Again: Another shot on this amazing day. I'm actually more amazed in hindsight... If you look to the left of the dome formation you might be able to pick out the remnants of a snow pack in the crater. There was some talk of this being a proto-glacier or something. I learned that, apparently, by definition glaciers exist year-round and have to "move" at a minimal rate otherwise they are just glorified snow packs.

Spirit Lake and Mt. Adams

Spirit Lake and Mt. Adams: Spirit Lake is in the foreground. I believe I've seen older pictures of this same view and the lake looks drained. Mt. Adams looks smaller in this shot without the zoom.

Rocks%21

Rocks!: The rock inside the crater wall is fascinating. I can almost imagine the landslide that formed St. Helens as it is today (having seen a video of it from 1980 helps too!). The interior of the rim is so jagged, even in comparison to the flow we had just hiked up (Monitor Ridge). In actually fact, it appears to be made of finer material -- pumice/ash.

p1010020

p1010020:

That%27s Not The Trail

That's Not The Trail: That's not the trail leading to the summit. That trail is too shallow. On the surface it's kind of like running on the beach in the surf. Except without the surf, with a heavy backpack, and without all that air pressing against your body, flowing into your lungs... Did I mention it wasn't an easy hike?

Notice the Pattern%3f

Notice the Pattern?: Starting back at p1010015.jpg, this is yet another shot in my attempt at a 360 degree panorama from the rim.

Where%27s the Trail%3f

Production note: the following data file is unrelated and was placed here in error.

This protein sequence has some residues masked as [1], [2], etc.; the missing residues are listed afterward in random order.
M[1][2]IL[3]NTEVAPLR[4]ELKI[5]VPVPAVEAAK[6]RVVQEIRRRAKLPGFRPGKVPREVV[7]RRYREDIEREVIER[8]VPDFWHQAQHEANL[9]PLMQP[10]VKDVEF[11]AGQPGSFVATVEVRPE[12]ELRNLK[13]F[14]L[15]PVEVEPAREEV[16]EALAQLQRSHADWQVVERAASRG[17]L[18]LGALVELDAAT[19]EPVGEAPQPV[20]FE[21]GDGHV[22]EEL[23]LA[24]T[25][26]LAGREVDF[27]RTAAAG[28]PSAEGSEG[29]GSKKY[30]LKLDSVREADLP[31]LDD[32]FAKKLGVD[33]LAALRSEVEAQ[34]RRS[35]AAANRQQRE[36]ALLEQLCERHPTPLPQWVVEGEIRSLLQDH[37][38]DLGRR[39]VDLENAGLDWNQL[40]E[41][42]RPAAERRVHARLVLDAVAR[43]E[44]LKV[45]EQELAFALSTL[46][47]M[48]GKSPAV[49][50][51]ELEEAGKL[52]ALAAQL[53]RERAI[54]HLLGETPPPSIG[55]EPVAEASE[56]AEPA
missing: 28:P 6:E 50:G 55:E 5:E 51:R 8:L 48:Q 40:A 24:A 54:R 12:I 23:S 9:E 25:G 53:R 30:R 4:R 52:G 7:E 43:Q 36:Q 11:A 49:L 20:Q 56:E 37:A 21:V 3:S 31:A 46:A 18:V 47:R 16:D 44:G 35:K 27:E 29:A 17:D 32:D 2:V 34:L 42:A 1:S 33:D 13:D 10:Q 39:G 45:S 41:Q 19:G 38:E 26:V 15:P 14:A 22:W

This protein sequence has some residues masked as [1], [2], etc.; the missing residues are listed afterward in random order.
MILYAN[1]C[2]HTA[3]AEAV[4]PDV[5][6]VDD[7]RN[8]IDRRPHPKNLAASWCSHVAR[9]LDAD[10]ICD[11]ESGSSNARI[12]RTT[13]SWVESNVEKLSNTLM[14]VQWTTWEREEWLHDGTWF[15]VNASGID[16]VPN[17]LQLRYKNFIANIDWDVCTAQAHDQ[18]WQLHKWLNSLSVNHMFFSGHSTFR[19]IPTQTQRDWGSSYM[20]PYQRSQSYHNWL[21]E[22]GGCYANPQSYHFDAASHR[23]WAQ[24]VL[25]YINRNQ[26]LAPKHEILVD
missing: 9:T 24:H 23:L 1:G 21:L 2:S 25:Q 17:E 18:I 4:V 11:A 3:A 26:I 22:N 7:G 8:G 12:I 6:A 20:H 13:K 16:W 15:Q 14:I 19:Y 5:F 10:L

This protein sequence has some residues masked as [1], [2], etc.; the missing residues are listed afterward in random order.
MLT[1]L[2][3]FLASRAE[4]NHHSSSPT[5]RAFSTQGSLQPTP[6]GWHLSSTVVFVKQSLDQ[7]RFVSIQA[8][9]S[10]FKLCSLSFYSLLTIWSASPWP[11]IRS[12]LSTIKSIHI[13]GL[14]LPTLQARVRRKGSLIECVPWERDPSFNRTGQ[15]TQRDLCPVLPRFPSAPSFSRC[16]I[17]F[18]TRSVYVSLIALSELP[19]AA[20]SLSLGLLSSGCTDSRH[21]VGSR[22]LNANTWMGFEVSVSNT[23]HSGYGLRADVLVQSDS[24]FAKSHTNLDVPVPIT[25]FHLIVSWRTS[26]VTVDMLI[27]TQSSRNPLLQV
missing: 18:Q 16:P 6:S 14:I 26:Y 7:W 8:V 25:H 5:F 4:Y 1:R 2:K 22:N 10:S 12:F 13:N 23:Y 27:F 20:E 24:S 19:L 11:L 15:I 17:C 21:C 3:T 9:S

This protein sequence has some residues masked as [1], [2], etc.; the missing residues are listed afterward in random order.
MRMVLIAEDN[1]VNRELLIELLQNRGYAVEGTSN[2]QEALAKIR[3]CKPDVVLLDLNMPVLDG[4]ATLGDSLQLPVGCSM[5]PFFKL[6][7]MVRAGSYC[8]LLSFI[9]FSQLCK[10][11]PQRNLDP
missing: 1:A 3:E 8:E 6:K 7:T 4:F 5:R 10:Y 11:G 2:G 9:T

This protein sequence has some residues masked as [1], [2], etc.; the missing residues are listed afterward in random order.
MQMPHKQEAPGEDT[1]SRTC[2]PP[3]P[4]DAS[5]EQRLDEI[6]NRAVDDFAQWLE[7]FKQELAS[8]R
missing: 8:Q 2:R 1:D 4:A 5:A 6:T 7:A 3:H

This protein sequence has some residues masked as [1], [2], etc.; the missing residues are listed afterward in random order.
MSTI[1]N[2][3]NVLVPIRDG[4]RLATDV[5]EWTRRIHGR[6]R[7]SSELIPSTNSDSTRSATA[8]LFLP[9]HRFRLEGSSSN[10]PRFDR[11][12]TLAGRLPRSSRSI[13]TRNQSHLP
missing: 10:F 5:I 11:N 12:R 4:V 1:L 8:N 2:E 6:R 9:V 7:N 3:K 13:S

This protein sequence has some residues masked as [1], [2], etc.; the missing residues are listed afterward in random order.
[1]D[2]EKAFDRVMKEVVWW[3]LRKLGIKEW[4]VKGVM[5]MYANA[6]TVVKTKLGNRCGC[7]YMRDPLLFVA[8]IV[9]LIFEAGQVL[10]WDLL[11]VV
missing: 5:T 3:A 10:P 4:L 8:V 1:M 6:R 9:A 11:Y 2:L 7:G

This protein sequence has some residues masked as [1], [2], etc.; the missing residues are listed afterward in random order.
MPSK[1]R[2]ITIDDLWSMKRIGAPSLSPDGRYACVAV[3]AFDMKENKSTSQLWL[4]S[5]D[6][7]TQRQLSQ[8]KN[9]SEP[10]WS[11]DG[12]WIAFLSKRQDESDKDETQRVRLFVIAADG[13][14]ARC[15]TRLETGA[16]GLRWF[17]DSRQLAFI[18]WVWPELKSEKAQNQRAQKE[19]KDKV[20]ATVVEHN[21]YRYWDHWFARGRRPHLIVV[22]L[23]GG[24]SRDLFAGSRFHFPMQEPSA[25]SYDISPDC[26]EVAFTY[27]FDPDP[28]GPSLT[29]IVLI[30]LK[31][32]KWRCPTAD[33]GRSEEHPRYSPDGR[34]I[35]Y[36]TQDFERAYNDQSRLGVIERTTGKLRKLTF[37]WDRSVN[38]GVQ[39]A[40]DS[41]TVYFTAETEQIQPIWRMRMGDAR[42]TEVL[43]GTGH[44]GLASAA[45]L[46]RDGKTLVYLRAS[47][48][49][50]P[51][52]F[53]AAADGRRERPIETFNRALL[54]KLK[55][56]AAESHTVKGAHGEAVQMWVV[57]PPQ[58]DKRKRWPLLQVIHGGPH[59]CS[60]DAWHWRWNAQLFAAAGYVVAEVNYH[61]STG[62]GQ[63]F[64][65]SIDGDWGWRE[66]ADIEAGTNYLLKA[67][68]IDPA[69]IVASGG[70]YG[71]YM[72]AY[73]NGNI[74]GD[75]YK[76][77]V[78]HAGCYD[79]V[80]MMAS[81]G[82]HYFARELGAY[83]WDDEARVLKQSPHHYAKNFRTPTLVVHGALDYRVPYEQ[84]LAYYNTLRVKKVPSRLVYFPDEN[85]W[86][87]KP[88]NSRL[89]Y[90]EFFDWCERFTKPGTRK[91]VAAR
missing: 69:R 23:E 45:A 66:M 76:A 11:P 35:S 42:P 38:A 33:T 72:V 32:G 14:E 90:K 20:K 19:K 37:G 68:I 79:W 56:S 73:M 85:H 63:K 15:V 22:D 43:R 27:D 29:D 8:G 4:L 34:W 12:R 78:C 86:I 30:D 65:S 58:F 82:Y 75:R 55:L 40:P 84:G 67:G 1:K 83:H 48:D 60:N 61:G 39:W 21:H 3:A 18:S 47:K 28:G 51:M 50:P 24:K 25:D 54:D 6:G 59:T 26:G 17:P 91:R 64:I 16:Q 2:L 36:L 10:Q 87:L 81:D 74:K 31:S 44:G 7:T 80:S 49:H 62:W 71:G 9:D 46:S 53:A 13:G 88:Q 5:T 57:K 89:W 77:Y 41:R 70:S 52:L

Where's the Trail?: "So, where is this trail?" you may be asking. It's not in this shot...

No Trail Here

No Trail Here: nor in this one...

There it is%21

There it is!: In the foreground (bottom right) is around 5 feet of trail. It drops of so steeply that a level panoramic shot from the summit can't catch more of the trail than that. Hiking back down the trail is like truding down newly laid snow in ski boots.

The Party

The Party: Here's the party of folks I traveled to the top with. Well, not so much with as behind. Er.. not so much behind as from a distance... you get the idea. Our guide, Joe W. is in the foreground. Having already taken their pictures and marvelled at the view, the other hungry folks are too busy to bother noticing I'm taking pictures.

Mt. Adams Again

Mt. Adams Again: Note the sharp volcanic rock in the foreground. Climbing up this stuff was a pain. Climbing down it with sore muscles before you start to cramp up was a nightmare. Lose your balance and you're in for a VERY bad fall on a steep slope of sharp rocks. It seems like life-size shards of obsidian dulled slightly by the elements.

The Nice Trail Again

The Nice Trail Again: We're back on the nice part of the trail. Much more level, fine gravel between larger rocks. And hey look, some vegetation!

Veg Out

Veg Out: More vegetation.

Boots

Boots: At the end of the day I was suprisingly not very dusty.My trusty hiking boots were not so fortunate however. Their deep brown leather and dark black tongue were thoroughly coated with fine powder from the 11mi hike. The gaiters you see around my ankles were absolutely the most useful new peice of equipment I have used in a long time. With the exception of my feet, the gaiters kept *everything* out of my boots.

Boots Again

Boots Again: I was so amazed with the dust and gaiters I just had to take a second picture. Guess which one has the flash turned on.

Friends

Friends: These are my friends, Pat and Mike, who invited me to join them on this adventure. They're relaxing at the end of the hike with an ice cold beer and a cola. I went for the rasberry flavored water since I already have enough aches and pains to deal with (adding alcohol elimination on top of lactic acid elimination did not strike me as a good idea). My thanks to Pat and Mike!


Photo album generated by album from Dave's MarginalHacks on Fri May 21 19:05:19 2004